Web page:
Key Man Bad Art

Bad art, toilets, barbed wire and dog collars aren’t normally the types of things found in galleries and exhibition halls, but entire museums are devoted to each of them. Here are some of the strangest museums around the globe:

  • The Museum of Bad Art (MOBA): This is a community-based, private institution dedicated to the collection, preservation, exhibition and celebration of bad art in all its forms and in all its glory. The bad art is housed in two locations in Massachusetts: the basement of Somerville Theatre and the lobby of Brookline Access Television.
  • International Cryptozoology Museum: Focusing on the Yeti, Bigfoot and other animals whose existence hasn’t been verified, this museum, located in Portland, Maine, includes hair samples, native art and other items allegedly from the creatures.
  • Kansas Barbed Wire Museum: Located in La Crosse, this museum displays more than 2,000 varieties of barbed wire, each unique. Displays of the tools and equipment used in fencing illustrate the inventiveness of pioneers and those with an eye for business in the late 19th and early 20th centuries.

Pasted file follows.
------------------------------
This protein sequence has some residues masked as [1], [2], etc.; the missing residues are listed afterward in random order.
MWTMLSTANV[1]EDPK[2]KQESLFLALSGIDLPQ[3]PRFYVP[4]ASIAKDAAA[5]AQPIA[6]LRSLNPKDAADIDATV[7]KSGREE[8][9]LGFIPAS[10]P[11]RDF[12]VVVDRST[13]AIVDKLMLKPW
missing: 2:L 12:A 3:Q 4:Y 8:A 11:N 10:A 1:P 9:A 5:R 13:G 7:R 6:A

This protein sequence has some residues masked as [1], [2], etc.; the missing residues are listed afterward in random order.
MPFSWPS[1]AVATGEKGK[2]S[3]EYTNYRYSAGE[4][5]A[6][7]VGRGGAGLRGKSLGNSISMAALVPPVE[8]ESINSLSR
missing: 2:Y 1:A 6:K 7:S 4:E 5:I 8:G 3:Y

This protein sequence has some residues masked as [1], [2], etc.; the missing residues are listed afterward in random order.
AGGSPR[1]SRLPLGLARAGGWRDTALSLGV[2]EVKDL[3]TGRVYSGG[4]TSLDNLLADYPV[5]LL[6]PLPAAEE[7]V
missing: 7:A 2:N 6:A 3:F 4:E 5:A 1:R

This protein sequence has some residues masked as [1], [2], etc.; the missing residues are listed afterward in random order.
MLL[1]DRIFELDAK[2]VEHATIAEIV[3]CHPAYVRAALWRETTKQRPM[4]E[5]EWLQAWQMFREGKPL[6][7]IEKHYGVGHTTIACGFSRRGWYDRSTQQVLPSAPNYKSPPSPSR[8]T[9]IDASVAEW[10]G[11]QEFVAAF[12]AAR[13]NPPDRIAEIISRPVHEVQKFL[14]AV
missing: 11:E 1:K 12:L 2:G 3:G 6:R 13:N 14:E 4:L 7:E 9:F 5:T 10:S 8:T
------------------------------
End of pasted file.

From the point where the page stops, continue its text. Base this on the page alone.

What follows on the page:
• Avanos Hair Museum: More than 16,000 locks of women’s hair adorn the walls of this cave/house/pottery center in Turkey.
  • Sulabh International Museum of Toilets: It boasts a collection of facts, pictures and objects detailing the historic evolution of toilets from 2500 B.C. to date. Located in New Delhi, it provides an account of developments relating to technology, toilet-related social customs, etiquette, prevailing sanitary conditions and legislative efforts of different times.
  • Dog Collar Museum: This museum, in Kent, England, has a collection of more than 100 collars and related exhibits. Spanning five centuries, the collection contains examples of collars from fearsome fetters for the great hunting hounds of the past, to canine couture for 21st-century pooches.
  • The Museum of Broken Relationships: It grew from a traveling exhibition to a museum of its own in Zagreb, Croatia, featuring typical artifacts such as rings and Valentine’s Day gifts, as well as unusual ones including a wooden watermelon. Visitors are urged to donate items from their own broken relationships.